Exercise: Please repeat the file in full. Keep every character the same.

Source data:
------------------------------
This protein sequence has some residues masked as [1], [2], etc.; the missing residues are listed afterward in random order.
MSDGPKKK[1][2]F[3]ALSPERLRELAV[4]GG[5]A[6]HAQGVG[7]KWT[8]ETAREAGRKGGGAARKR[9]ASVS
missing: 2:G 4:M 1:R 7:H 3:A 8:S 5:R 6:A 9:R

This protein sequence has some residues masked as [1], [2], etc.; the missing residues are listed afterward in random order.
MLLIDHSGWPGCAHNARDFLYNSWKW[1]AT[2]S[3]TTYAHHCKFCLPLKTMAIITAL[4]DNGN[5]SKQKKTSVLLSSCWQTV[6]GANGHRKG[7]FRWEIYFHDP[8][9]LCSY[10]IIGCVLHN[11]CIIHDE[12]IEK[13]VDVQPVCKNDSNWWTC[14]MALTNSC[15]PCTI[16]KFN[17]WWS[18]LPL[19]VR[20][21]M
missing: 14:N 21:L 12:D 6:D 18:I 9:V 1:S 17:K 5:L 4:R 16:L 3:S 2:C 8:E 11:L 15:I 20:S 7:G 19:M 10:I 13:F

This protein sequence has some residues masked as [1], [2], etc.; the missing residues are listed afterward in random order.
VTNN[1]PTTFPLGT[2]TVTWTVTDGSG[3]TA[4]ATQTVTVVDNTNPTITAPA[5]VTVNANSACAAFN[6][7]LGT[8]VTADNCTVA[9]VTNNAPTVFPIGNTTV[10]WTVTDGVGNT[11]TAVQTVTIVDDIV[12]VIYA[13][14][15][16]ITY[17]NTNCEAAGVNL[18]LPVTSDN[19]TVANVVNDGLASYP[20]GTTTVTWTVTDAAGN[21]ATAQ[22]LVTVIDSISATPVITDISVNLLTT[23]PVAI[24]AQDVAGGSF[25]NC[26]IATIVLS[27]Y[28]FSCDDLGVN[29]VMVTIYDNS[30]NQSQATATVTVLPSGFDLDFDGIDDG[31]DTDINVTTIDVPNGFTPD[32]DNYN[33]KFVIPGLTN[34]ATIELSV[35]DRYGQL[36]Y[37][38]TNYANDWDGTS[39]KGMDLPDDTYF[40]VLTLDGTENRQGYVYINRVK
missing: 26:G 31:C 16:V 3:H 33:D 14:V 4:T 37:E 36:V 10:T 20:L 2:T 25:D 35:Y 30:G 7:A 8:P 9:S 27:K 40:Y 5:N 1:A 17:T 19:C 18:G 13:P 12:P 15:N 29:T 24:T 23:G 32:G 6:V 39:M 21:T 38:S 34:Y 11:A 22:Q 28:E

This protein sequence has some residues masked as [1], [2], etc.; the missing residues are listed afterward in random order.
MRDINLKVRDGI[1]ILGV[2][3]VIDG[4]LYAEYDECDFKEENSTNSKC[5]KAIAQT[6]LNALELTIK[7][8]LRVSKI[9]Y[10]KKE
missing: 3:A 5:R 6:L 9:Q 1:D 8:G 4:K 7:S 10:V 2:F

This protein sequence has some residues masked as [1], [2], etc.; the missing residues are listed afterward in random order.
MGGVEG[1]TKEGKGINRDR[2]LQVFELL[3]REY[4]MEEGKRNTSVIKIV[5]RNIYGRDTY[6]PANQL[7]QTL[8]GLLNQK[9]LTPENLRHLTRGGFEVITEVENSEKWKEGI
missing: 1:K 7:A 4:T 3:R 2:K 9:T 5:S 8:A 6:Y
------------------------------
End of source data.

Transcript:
This protein sequence has some residues masked as [1], [2], etc.; the missing residues are listed afterward in random order.
MSDGPKKK[1][2]F[3]ALSPERLRELAV[4]GG[5]A[6]HAQGVG[7]KWT[8]ETAREAGRKGGGAARKR[9]ASVS
missing: 2:G 4:M 1:R 7:H 3:A 8:S 5:R 6:A 9:R

This protein sequence has some residues masked as [1], [2], etc.; the missing residues are listed afterward in random order.
MLLIDHSGWPGCAHNARDFLYNSWKW[1]AT[2]S[3]TTYAHHCKFCLPLKTMAIITAL[4]DNGN[5]SKQKKTSVLLSSCWQTV[6]GANGHRKG[7]FRWEIYFHDP[8][9]LCSY[10]IIGCVLHN[11]CIIHDE[12]IEK[13]VDVQPVCKNDSNWWTC[14]MALTNSC[15]PCTI[16]KFN[17]WWS[18]LPL[19]VR[20][21]M
missing: 14:N 21:L 12:D 6:D 18:I 9:V 1:S 17:K 5:L 4:R 16:L 3:S 2:C 8:E 11:L 15:I 20:S 7:G 19:M 10:I 13:F

This protein sequence has some residues masked as [1], [2], etc.; the missing residues are listed afterward in random order.
VTNN[1]PTTFPLGT[2]TVTWTVTDGSG[3]TA[4]ATQTVTVVDNTNPTITAPA[5]VTVNANSACAAFN[6][7]LGT[8]VTADNCTVA[9]VTNNAPTVFPIGNTTV[10]WTVTDGVGNT[11]TAVQTVTIVDDIV[12]VIYA[13][14][15][16]ITY[17]NTNCEAAGVNL[18]LPVTSDN[19]TVANVVNDGLASYP[20]GTTTVTWTVTDAAGN[21]ATAQ[22]LVTVIDSISATPVITDISVNLLTT[23]PVAI[24]AQDVAGGSF[25]NC[26]IATIVLS[27]Y[28]FSCDDLGVN[29]VMVTIYDNS[30]NQSQATATVTVLPSGFDLDFDGIDDG[31]DTDINVTTIDVPNGFTPD[32]DNYN[33]KFVIPGLTN[34]ATIELSV[35]DRYGQL[36]Y[37][38]TNYANDWDGTS[39]KGMDLPDDTYF[40]VLTLDGTENRQGYVYINRVK
missing: 26:G 31:C 16:V 3:H 33:D 14:V 4:T 37:E 36:V 10:T 20:L 2:T 25:D 35:Y 30:G 7:A 8:P 9:S 27:K 40:Y 5:N 1:A 17:T 19:C 18:G 13:P 12:P 15:N 29:T 24:T 23:G 32:G 6:V 39:M 21:T 38:S 34:Y 11:A 22:Q 28:E

This protein sequence has some residues masked as [1], [2], etc.; the missing residues are listed afterward in random order.
MRDINLKVRDGI[1]ILGV[2][3]VIDG[4]LYAEYDECDFKEENSTNSKC[5]KAIAQT[6]LNALELTIK[7][8]LRVSKI[9]Y[10]KKE
missing: 3:A 5:R 6:L 9:Q 1:D 8:G 4:K 7:S 10:V 2:F

This protein sequence has some residues masked as [1], [2], etc.; the missing residues are listed afterward in random order.
MGGVEG[1]TKEGKGINRDR[2]LQVFELL[3]REY[4]MEEGKRNTSVIKIV[5]RNIYGRDTY[6]PANQL[7]QTL[8]GLLNQK[9]LTPENLRHLTRGGFEVITEVENSEKWKEGI
missing: 1:K 7:A 4:T 3:R 2:K 9:T 5:S 8:A 6:Y